Alex Jones’ lawyers, Sandy Hook families’ attorneys prepare for trial

Alex Jones, a conspiracy theorist and Infowars creator, was not physically in court Friday, but his attorneys were. 

They met with the judge and attorneys for the families of Sandy Hook shooting victims to iron out some logistics, such as witness lists, exhibits and other motions.

"We are very pleased today with how proceedings are going, we think they are fair rulings," said Mark Bankston, attorney for Sandy Hook families.

Jones' lawyers refused an interview, but the attorneys for the families said they feel confident about the upcoming trial July 26. 


On Friday, they appeared on behalf of parents Neil Heslin and Scarlett Lewis. Jones was found liable for defamation, claiming false statements about the Sandy Hook massacre. 

Now, the families are asking for a dollar amount.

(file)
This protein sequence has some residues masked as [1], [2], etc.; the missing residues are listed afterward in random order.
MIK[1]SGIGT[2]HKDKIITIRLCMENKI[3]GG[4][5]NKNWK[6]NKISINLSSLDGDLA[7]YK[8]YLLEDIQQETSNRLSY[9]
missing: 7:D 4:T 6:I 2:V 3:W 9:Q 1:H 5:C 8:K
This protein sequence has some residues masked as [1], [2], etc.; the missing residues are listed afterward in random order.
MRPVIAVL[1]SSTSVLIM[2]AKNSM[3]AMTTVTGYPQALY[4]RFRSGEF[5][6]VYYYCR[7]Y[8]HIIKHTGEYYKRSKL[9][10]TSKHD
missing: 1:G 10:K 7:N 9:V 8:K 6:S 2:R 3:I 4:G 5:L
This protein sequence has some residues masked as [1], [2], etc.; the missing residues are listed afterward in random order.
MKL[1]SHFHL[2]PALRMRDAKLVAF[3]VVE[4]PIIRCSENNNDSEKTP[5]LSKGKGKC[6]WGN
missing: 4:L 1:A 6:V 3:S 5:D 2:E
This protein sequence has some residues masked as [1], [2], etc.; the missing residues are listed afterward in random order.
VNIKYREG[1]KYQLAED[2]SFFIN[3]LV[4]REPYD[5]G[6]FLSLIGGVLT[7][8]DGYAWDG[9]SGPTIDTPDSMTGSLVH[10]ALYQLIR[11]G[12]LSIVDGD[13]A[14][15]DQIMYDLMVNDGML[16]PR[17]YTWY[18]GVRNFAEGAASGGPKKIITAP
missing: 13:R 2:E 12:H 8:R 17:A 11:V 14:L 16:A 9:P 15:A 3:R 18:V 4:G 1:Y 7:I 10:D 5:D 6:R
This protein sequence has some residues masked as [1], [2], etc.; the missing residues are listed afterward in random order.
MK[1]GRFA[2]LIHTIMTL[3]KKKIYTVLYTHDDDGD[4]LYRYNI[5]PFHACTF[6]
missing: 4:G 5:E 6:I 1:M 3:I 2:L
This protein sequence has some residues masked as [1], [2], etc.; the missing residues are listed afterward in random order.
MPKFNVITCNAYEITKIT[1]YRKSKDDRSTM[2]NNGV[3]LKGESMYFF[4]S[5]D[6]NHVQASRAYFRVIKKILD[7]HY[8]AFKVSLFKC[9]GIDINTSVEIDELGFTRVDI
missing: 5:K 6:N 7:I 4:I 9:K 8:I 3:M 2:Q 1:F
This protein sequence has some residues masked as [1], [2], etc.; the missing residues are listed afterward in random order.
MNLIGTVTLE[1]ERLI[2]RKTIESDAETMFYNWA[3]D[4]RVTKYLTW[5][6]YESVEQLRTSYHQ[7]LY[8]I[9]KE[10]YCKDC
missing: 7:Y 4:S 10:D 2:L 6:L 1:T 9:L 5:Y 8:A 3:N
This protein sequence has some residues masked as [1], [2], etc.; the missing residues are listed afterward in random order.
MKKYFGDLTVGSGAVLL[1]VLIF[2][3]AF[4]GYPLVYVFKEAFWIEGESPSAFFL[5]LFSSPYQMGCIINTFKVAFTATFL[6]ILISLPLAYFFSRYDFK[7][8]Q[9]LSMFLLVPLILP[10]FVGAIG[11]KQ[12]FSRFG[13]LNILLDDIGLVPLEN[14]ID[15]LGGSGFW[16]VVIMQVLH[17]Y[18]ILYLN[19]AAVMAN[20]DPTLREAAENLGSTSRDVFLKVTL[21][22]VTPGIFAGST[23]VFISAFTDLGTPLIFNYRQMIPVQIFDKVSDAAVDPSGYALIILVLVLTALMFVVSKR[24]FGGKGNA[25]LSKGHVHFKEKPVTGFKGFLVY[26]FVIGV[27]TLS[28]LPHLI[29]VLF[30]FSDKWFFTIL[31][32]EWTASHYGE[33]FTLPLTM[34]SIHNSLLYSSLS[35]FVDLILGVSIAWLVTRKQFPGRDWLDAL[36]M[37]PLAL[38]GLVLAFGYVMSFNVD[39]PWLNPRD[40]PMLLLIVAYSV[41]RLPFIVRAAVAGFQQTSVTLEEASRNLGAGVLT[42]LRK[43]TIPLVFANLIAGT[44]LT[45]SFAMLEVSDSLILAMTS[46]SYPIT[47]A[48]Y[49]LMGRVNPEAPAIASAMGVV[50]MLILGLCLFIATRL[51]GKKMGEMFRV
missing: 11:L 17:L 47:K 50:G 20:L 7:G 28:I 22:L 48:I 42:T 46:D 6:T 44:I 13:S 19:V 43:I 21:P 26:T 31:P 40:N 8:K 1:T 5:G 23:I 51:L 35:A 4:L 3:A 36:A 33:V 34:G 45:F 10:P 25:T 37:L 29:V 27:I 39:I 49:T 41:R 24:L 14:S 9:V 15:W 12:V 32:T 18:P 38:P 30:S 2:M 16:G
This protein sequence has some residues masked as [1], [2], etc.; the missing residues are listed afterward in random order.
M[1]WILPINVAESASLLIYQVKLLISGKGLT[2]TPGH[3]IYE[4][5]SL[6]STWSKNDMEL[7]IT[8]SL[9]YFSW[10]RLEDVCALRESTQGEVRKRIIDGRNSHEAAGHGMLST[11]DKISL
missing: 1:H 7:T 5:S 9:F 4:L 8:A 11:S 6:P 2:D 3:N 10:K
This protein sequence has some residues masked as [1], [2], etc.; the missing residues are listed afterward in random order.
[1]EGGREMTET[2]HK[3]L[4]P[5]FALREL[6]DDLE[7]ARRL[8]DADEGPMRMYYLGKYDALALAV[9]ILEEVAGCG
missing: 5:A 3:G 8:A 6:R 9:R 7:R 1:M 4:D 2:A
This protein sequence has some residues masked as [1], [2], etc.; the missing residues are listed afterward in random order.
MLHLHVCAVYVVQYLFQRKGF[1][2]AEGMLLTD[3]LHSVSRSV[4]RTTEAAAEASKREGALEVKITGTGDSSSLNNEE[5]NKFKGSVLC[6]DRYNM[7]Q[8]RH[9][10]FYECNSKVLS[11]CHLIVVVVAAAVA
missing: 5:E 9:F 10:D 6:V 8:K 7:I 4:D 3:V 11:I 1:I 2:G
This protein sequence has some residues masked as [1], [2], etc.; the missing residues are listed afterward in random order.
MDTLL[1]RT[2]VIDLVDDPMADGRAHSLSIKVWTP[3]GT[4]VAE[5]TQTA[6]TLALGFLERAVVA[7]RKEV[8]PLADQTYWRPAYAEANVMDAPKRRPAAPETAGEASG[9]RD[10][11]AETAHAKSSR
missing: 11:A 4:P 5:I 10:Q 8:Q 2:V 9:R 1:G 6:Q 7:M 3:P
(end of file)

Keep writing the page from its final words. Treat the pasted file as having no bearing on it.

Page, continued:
"One of the big things that he said was that Neil Heslin, a parent who went on national television to beg Mr. Jones to stop calling Sandy Hook fake, Mr. Jones turned around on his show and said Neil was lying about holding his dead son," said Bankston.

Bankston said they can't discuss the amount they are asking for just yet, but it needs to be substantial.

"I think the surprising thing that came out of it was the argument that was made was that the conduct that Mr. Jones and Infowars did wasn't that bad. They showed what their defense might be, and frankly we hope that's what it is," said Bill Ogden, attorney for the families.

The victims’ attorneys said Jones' defamatory statements put the families in danger.

"Saying that they were CIA agents, saying their children didn’t exist, that paramedics were never allowed in the school, saying the school itself wasn’t even open," said Bankston.

This isn't the end of it, Bankston said they have other families lined up to sue Jones and recover damages as well. He hopes to send a strong message.

"I really hope that other people who traffic this fake news are watching this trial, I hope they understand that if they decide to go after a private family and tell lies about them, we be after you next," said Bankston.

Jones' defense was arguing for First Amendment rights, but it did not hold in court. Jones filed for bankruptcy under Infowars earlier in the year, but the court has allowed the current proceedings to continue.